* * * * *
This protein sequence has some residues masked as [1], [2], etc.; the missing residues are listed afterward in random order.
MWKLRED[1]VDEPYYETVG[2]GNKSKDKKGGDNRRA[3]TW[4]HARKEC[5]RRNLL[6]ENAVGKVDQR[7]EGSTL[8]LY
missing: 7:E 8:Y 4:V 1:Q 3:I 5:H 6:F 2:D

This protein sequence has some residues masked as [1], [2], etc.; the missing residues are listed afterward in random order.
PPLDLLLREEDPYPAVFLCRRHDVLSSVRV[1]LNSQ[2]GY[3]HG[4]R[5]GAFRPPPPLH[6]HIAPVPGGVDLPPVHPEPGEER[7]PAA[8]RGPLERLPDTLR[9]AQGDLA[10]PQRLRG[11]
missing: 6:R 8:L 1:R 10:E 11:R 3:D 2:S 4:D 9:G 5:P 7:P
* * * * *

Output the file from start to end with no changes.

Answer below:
This protein sequence has some residues masked as [1], [2], etc.; the missing residues are listed afterward in random order.
MWKLRED[1]VDEPYYETVG[2]GNKSKDKKGGDNRRA[3]TW[4]HARKEC[5]RRNLL[6]ENAVGKVDQR[7]EGSTL[8]LY
missing: 7:E 8:Y 4:V 1:Q 3:I 5:H 6:F 2:D

This protein sequence has some residues masked as [1], [2], etc.; the missing residues are listed afterward in random order.
PPLDLLLREEDPYPAVFLCRRHDVLSSVRV[1]LNSQ[2]GY[3]HG[4]R[5]GAFRPPPPLH[6]HIAPVPGGVDLPPVHPEPGEER[7]PAA[8]RGPLERLPDTLR[9]AQGDLA[10]PQRLRG[11]
missing: 6:R 8:L 1:R 10:E 11:R 3:D 2:S 4:D 9:G 5:P 7:P